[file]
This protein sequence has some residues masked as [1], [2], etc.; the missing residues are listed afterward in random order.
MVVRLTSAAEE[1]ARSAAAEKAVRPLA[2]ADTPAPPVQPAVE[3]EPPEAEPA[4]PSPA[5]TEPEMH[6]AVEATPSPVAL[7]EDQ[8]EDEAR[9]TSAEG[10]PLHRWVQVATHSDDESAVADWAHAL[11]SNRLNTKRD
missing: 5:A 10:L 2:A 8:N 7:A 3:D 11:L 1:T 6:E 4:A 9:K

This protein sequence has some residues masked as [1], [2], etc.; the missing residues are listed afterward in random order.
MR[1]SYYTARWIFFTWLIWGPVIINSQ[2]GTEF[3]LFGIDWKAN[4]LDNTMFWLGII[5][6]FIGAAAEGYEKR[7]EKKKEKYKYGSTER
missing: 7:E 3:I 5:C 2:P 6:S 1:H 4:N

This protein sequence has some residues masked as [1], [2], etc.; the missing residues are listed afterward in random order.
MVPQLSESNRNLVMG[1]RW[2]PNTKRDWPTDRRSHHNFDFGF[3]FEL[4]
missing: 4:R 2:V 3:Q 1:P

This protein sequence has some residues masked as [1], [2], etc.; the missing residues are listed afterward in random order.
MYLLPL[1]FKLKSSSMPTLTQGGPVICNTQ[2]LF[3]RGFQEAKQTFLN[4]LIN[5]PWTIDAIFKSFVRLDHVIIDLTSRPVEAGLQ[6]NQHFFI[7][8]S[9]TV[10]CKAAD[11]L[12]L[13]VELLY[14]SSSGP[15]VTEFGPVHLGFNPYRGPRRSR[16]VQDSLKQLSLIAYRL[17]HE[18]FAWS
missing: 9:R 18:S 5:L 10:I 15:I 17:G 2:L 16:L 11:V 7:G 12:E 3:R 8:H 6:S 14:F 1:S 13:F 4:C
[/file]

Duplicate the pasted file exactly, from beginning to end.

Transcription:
This protein sequence has some residues masked as [1], [2], etc.; the missing residues are listed afterward in random order.
MVVRLTSAAEE[1]ARSAAAEKAVRPLA[2]ADTPAPPVQPAVE[3]EPPEAEPA[4]PSPA[5]TEPEMH[6]AVEATPSPVAL[7]EDQ[8]EDEAR[9]TSAEG[10]PLHRWVQVATHSDDESAVADWAHAL[11]SNRLNTKRD
missing: 5:A 10:L 2:A 8:N 7:A 3:D 11:L 1:T 6:E 4:A 9:K

This protein sequence has some residues masked as [1], [2], etc.; the missing residues are listed afterward in random order.
MR[1]SYYTARWIFFTWLIWGPVIINSQ[2]GTEF[3]LFGIDWKAN[4]LDNTMFWLGII[5][6]FIGAAAEGYEKR[7]EKKKEKYKYGSTER
missing: 7:E 3:I 5:C 2:P 6:S 1:H 4:N

This protein sequence has some residues masked as [1], [2], etc.; the missing residues are listed afterward in random order.
MVPQLSESNRNLVMG[1]RW[2]PNTKRDWPTDRRSHHNFDFGF[3]FEL[4]
missing: 4:R 2:V 3:Q 1:P

This protein sequence has some residues masked as [1], [2], etc.; the missing residues are listed afterward in random order.
MYLLPL[1]FKLKSSSMPTLTQGGPVICNTQ[2]LF[3]RGFQEAKQTFLN[4]LIN[5]PWTIDAIFKSFVRLDHVIIDLTSRPVEAGLQ[6]NQHFFI[7][8]S[9]TV[10]CKAAD[11]L[12]L[13]VELLY[14]SSSGP[15]VTEFGPVHLGFNPYRGPRRSR[16]VQDSLKQLSLIAYRL[17]HE[18]FAWS
missing: 9:R 18:S 5:L 10:I 15:I 17:G 2:L 16:L 11:V 7:G 12:E 3:R 8:H 6:S 14:F 1:S 13:F 4:C